For an enlightening take on enhancing the performance of Node.js apps on Redis, see Solving Head-Of-Line blocking with auto pipelining. In this session, NearForm Technical Director Matteo Collina describes the new auto-pipelining features of ioredis and how it improved some of his team’s  benchmarks by 35-50%.

For Spring developers

This year, one of our goals for RedisConf was to meaningfully support the Spring and Java community, and for that, we could not have found a better expert than Josh Long, Spring Developer Advocate at VMWare.

In his talk, An application framework worthy of Redis, Josh quickly takes you through the process of building a Spring Boot application powered entirely by Redis. Brian Sam-Bodden, Developer Advocate for Java at Redis, joins Josh in this whirlwind talk to add support for RediSearch to the stack.

If you want something more comprehensive, see Brian’s course, Redis and Spring: Building High Performance REST APIs. This training course covers everything you need to know to be successful with Redis and Spring Boot and Spring Data Redis. Brian teaches the basics of domain modeling and caching, but quickly progresses to implementing:

  • full-text search, faceted search, and auto-complete with RediSearch
  • a recommendation service with RedisGraph
  • Redis Streams, and, well, quite a lot more.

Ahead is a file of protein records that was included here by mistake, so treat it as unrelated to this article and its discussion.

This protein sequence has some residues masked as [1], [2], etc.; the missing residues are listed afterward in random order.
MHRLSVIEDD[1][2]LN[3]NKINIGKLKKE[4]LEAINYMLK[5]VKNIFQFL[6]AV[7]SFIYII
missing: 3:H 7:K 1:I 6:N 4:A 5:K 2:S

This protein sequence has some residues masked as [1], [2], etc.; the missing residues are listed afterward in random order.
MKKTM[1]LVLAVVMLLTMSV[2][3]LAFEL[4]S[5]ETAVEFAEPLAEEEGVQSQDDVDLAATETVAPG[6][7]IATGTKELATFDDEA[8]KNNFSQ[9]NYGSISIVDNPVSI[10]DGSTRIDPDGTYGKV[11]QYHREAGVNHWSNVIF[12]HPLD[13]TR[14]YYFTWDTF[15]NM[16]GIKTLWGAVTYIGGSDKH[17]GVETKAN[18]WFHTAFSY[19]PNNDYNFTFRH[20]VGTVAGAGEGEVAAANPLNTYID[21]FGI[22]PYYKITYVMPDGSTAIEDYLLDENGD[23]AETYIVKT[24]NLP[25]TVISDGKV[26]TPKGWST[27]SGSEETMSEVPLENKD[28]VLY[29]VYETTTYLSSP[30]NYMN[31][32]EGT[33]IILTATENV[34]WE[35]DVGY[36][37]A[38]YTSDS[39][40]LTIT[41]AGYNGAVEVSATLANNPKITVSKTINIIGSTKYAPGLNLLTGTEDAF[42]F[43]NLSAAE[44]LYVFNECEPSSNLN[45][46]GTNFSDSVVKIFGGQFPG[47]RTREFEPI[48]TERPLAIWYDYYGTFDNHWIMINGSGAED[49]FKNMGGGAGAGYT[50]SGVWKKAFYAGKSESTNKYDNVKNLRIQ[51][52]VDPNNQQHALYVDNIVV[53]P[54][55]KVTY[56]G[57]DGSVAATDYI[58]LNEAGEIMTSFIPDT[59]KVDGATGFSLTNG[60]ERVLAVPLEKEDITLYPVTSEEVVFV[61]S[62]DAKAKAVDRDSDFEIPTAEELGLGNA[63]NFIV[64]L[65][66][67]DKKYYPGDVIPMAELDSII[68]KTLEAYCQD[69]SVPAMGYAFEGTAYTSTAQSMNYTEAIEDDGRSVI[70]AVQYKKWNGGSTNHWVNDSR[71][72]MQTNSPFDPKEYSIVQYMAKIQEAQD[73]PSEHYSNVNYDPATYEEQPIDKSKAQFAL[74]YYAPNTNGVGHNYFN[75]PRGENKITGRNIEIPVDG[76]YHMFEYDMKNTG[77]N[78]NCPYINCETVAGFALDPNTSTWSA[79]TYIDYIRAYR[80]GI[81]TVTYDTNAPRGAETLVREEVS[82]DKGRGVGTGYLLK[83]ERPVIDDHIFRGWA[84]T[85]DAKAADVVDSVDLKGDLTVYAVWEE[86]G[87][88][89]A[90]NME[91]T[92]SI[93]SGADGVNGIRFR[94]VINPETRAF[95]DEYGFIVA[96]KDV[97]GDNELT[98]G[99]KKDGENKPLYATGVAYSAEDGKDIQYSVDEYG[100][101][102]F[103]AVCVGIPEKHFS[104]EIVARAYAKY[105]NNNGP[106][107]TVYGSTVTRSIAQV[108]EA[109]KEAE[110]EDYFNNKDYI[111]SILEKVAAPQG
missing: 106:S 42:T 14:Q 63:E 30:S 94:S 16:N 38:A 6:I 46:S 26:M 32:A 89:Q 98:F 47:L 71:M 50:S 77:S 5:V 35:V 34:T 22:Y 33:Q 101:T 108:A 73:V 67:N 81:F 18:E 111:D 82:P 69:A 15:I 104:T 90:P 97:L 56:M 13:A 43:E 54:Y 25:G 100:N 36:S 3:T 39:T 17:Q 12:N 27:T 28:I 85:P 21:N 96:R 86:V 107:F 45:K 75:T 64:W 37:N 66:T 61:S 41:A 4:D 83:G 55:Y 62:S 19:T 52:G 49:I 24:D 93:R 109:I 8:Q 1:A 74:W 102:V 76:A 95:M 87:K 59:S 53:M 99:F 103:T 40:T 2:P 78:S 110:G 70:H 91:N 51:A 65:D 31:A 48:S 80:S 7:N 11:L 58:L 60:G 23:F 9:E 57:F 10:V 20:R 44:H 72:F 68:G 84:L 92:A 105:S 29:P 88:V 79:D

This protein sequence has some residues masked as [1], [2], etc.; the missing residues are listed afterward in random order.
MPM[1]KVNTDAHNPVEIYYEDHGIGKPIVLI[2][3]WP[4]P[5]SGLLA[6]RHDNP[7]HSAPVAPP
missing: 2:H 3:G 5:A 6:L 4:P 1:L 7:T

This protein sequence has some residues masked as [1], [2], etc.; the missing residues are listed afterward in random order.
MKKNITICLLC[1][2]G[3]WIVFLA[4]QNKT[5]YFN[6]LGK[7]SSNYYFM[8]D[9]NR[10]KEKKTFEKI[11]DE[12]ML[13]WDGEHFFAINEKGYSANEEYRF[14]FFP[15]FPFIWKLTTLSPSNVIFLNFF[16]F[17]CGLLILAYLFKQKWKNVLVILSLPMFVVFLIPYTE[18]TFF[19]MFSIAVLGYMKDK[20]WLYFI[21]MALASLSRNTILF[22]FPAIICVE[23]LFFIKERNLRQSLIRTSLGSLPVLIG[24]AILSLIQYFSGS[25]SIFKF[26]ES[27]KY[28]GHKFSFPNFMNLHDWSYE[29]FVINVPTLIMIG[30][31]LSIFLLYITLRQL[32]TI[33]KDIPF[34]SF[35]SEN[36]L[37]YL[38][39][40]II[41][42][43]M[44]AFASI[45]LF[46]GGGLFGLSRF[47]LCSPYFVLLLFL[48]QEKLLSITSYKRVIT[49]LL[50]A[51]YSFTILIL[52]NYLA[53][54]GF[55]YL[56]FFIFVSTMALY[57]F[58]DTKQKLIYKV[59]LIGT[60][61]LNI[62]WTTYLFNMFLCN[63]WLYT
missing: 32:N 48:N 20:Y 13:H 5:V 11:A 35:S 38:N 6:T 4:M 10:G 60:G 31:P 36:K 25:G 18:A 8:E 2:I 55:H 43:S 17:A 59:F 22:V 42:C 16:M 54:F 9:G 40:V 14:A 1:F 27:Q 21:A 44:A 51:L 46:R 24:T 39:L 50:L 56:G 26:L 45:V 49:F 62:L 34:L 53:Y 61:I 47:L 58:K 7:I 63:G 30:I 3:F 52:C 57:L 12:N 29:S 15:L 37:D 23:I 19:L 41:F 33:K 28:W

For running Redis at scale

This year, we put together a brand new training course called Running Redis at Scale. This course considers scaling broadly, including discussions of security and observability. But the course focuses primarily on classic scaling concerns such as high availability and sharding. Our technical enablement architects, Elena Kolevska and Kurt Moeller, present these topics for open source Redis and include numerous examples and labs using Redis Sentinel and Redis cluster.

Elena and Kurt also briefly discuss Redis Enterprise Software and how it contrasts with the features of open source Redis.

If you just want a Redis at scale war story, check out Martin Perez’s session Look ma, no database! Here, Martin explains how Cisco Webex uses Redis as a backend to a billion-request-per-week service.

For data scientists and MLOps

More and more, Redis is coming to the fore as a high-performance online feature store. In Redis as an online feature store, Redis’ Chief Business Development Officer Taimur Rashid and Software Engineer Dvir Dukhan show how you can use Redis to manage features and increase performance at the model building and inferencing stages.

And for a real world example, see Redis as a scalable feature store. In this session, ML Platform Engineer Arbaz Khan and Technical Lead Manager Zohaib Hassan of DoorDash discuss how they use Redis to manage billions of features and serve them with ultra-low latency.

The community growth continues

RedisConf 2021 demonstrated the continued growth of Redis as a core component in every developer’s toolset. If you haven’t had a chance to check out this year’s 60+ sessions, we hope that the recommendations here provide a useful entry point. All content is available on-demand until May 20, so there’s still time to log in!

As always, we love hearing your stories and helping where we can. If you have any thoughts, ideas, or questions about Redis today, consider stopping by our Redis Discord server and saying hello! And thanks again to the many speakers, community members, and Redis employees who made this year’s conference one of the best yet.